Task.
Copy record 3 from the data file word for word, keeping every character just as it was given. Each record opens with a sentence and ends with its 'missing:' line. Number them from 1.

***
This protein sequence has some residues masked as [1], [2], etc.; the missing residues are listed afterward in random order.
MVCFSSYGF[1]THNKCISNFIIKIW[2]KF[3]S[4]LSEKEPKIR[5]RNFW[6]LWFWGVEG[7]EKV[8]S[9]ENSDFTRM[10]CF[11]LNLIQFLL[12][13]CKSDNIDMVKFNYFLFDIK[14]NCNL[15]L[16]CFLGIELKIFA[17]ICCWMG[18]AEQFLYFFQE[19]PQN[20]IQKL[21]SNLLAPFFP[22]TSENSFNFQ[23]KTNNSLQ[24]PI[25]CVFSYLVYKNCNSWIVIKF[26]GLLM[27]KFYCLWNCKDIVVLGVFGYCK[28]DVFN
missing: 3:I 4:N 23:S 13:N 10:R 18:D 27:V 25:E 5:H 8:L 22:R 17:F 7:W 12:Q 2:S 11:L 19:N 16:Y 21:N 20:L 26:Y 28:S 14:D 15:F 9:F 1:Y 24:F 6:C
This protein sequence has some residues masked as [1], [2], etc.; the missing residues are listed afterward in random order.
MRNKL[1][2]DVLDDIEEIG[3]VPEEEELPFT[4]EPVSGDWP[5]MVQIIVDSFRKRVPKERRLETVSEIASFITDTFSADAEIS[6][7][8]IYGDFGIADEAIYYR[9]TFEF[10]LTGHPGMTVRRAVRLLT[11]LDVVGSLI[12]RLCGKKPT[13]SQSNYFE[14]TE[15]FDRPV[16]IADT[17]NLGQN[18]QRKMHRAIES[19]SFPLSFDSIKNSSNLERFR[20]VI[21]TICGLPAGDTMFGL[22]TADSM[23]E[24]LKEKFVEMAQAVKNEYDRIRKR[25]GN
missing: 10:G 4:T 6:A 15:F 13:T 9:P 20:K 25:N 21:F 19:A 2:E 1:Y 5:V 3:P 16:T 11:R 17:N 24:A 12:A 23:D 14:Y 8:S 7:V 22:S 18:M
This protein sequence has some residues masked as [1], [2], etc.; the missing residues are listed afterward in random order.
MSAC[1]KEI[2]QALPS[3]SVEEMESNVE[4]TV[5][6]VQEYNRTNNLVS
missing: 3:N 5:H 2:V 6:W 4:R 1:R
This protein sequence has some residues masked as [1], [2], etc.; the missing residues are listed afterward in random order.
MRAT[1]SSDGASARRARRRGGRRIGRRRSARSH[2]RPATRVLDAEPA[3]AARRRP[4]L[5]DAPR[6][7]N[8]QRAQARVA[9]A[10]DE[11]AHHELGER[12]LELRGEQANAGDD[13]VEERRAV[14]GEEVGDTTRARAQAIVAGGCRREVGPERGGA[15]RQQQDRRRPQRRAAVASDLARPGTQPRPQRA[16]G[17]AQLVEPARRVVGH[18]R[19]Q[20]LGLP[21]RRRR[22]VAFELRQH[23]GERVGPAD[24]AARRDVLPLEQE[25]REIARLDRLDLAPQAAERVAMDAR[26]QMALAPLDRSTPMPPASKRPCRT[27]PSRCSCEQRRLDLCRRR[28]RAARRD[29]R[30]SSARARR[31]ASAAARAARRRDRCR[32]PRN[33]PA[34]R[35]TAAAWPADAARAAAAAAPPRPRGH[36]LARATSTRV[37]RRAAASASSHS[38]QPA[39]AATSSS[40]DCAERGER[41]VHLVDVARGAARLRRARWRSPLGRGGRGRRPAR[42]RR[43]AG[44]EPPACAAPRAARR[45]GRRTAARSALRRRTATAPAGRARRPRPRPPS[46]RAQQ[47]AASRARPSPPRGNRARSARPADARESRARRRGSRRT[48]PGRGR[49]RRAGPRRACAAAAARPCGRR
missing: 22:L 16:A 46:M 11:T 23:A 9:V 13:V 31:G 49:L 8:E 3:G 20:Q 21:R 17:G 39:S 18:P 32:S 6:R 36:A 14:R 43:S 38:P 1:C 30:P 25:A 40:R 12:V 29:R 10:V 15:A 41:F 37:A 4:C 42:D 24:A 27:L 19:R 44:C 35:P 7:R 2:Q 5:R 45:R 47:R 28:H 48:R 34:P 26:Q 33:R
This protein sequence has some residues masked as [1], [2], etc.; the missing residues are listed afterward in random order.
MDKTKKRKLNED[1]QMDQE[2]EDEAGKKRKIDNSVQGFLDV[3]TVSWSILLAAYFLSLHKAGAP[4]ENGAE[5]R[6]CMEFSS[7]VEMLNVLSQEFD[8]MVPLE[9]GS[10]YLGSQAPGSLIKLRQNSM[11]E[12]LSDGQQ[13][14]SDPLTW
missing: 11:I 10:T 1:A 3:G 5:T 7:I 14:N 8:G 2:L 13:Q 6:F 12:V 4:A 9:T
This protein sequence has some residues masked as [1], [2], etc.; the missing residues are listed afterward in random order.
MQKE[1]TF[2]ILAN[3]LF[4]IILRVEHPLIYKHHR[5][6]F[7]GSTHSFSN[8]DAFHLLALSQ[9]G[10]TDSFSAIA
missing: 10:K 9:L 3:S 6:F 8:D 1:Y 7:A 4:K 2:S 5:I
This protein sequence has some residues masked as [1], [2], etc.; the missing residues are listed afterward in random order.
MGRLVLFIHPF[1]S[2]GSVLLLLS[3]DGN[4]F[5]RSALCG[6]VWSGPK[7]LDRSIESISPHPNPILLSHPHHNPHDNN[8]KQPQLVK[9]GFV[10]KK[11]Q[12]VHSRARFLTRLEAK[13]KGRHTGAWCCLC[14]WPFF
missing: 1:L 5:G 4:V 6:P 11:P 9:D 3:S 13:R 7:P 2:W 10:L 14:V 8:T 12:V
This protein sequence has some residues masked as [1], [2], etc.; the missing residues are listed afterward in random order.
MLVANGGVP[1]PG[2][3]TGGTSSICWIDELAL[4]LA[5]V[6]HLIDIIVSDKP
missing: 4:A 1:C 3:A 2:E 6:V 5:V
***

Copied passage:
This protein sequence has some residues masked as [1], [2], etc.; the missing residues are listed afterward in random order.
MSAC[1]KEI[2]QALPS[3]SVEEMESNVE[4]TV[5][6]VQEYNRTNNLVS
missing: 3:N 5:H 2:V 6:W 4:R 1:R